The Environmental Journal of Southern Appalachia

Displaying items by tag: public comment

Foothills parkwayNational Park Service via WBIR

Feds and boosters have considered trail network since completion of the “Missing Link”

WEARS VALLEY The National Park Service moved this week into the latest public-input phase regarding proposed construction of a Smokies-area mountain-biking destination on federal land near the current terminus of a recently completed section of Foothills Parkway that runs from Walland to Wears Valley.

The plan calls for miles of single-track mountain bike trails of varying skill levels and vendors catering to bicyclists. Park service documents indicate a rest station with picnic facilities, bathrooms and bicycle rental and repair facilities sited in Wears Cove southeast of the parkway terminus at Wears Cove. The parcel is already part of a federal easement for another extension of the parkway that would connect with the Gatlinburg Spur. 

“The Wears Valley portion of the Foothills Parkway could provide visitors new opportunities to experience the Park through mountain biking because it is within the Park’s general development zone and transportation management zone and is not managed as wilderness,” according to park service documents.

Published in News
Monday, 07 February 2022 16:52

TVA reopens public meetings to .... the public

3D2A2F6C B919 4295 B244 36D48A4BF9BD 1 105 cA public demonstration in September 2021 in Market Square in Knoxville demanding TVA resume public meetings with reasonable pandemic safeguards. Courtesy Southern Alliance for Clean Energy

After pandemic starts and stutters, TVA finally allows personal public input at meetings

KNOXVILLE

For the first time in nearly two years, the publicly owned Tennessee Valley Authority will host a public listening session on the day prior to its next board of directors meeting.

Since shifting to virtual board meetings in 2020, TVA diverged from other utilities across the country by not holding a single virtual public listening session. In addition, written comments submitted by ratepayers prior to board meetings have not been shared with the media or the public. 

Published in News

3D2A2F6C B919 4295 B244 36D48A4BF9BD 1 105 cProtestors chant and wave signs urging TVA to commit to a fossil fuel-free future during a protest in downtown Knoxville this summer. Courtesy Amy Rawe/Southern Alliance for Clean Energy

Activists will demand TVA allow public comments during a protest planned for Wednesday morning outside TVA HQ in downtown Knoxville

Knoxville clean-air activists plan another protest  Wednesday outside of Tennessee Valley Authority headquarters to demand a return to public-comment periods and a commitment the huge utility won’t rely on fossil-fuel energy sources in the future.

“Public input is critical right now, while TVA is considering building new, large fossil gas power plants and pipelines, even though they would be contrary to our need to cut greenhouse gas emissions in half by 2030,” said protest organizer Brady Watson of Southern Alliance for Clean EnergyStatewide Organizing for Community Empowerment is also coordinating the protest.

Published in Air

IMG 4207Alex Pulsipher holds a sign demanding that TVA transition to 100 percent renewable energy at a rally Wednesday in Market Square in Knoxville. Courtesy Amy Rawe/Southern Alliance for Clean Energy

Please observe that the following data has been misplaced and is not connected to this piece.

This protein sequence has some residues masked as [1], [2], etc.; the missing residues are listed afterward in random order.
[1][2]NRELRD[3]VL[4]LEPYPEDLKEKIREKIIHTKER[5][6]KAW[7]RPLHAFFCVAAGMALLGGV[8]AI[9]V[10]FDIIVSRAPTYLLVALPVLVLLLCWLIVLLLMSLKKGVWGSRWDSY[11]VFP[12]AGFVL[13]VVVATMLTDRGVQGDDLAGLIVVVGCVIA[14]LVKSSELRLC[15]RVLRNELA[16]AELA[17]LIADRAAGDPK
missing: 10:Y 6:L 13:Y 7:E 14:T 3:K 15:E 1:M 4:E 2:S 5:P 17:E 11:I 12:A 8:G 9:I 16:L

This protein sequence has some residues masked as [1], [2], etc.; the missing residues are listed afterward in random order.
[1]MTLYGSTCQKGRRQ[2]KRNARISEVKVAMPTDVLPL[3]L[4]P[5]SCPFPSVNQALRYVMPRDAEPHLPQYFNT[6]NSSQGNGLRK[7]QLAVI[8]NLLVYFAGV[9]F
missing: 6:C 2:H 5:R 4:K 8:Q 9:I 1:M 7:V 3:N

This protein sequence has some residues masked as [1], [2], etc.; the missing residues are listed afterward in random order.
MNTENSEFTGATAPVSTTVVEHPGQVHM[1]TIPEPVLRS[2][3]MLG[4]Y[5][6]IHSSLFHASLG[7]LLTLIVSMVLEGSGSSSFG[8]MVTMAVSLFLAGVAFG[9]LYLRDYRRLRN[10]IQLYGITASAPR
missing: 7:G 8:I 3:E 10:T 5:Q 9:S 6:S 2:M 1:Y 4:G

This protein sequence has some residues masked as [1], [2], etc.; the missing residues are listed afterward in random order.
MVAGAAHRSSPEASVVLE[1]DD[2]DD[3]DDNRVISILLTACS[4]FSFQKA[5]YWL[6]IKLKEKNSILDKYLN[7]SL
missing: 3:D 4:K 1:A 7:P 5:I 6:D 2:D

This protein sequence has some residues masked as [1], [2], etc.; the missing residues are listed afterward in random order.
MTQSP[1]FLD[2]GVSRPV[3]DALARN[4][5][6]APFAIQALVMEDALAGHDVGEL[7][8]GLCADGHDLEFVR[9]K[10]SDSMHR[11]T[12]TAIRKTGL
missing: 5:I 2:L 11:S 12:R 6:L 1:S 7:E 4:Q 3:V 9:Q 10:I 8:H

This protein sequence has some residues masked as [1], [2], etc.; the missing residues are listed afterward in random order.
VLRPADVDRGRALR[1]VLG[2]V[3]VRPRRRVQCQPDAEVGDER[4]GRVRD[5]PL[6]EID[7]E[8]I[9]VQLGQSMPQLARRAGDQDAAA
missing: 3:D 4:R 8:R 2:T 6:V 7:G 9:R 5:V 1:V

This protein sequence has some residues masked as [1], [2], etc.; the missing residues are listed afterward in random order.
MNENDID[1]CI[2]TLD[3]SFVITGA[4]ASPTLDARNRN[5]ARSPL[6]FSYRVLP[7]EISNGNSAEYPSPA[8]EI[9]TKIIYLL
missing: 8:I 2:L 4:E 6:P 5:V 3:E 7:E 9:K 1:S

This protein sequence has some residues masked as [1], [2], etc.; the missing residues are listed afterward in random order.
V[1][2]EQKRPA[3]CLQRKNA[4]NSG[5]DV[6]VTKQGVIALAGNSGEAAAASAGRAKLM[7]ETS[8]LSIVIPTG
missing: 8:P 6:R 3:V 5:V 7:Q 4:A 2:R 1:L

Varied environmental groups offer unified plea for clean energy, coal ash management and accountability from TVA

It was people power generating energy at Market Square in downtown Knoxville on Wednesday.

A coalition of civic and environmental groups and their representatives met at the bottom of the two Tennessee Valley Authority towers urging the public utility to reopen meetings to public comment; swear off all fossil fuels by 2030; and carefully tend to the needs of those affected by coal ash and devise a plan to contain it for the safety of current and future generations.

Published in Air

TVA's 2008 Kingston Fossil Plant coal fly ash slurry spillRemember TVA’s 2008 Kingston Fossil Plant coal fly ash slurry spill

The Tennessee Valley Authority plans to retire the Kingston plant and its four other remaining coal-fired power plants by 2035.

But it is seriously considering replacing them with large fossil gas power plants and new gas pipelines!

Natural gas is cleaner than coal, but is yet another fossil fuel source that releases carbon dioxide. Such a replacement would be contrary to the national and global consensus that we must reduce the use of fossil fuels quickly to constrain the runaway climate crisis as much as we can.

A plan based on emerging technologies for increased energy efficiency combined with distributed use of renewable energies and energy storage can increase community resilience; create more good, long-term jobs; diversify local business opportunities; and provide immediate public health benefits.

TVA accepts public comments electronically through the end of July 15, 2021. 

Don’t miss the opportunity to tell TVA that customers don’t want to pay for a yesteryear “solution” that does not really address the clear and present dangers to humanity. The Southern Alliance for Clean Energy has made it easy for you:  

Submit your comment to TVA by tapping or clicking this link NOW:  

Tell TVA, No New Fossil Gas Plants + Pipelines  

You can also email TVA directly attn: Chevales Williams, This email address is being protected from spambots. You need JavaScript enabled to view it. 

Source: TVA — Kingston Fossil Plant Retirement 

 

Published in Action Alert Archive
WVLT: Public comment sought on fee increases

Bandy Creek, Blue Heron and Alum Ford campground fees would increase costs to between $15 and $140, depending on use. Comments will be accepted through March 22.

Published in Action Alert Archive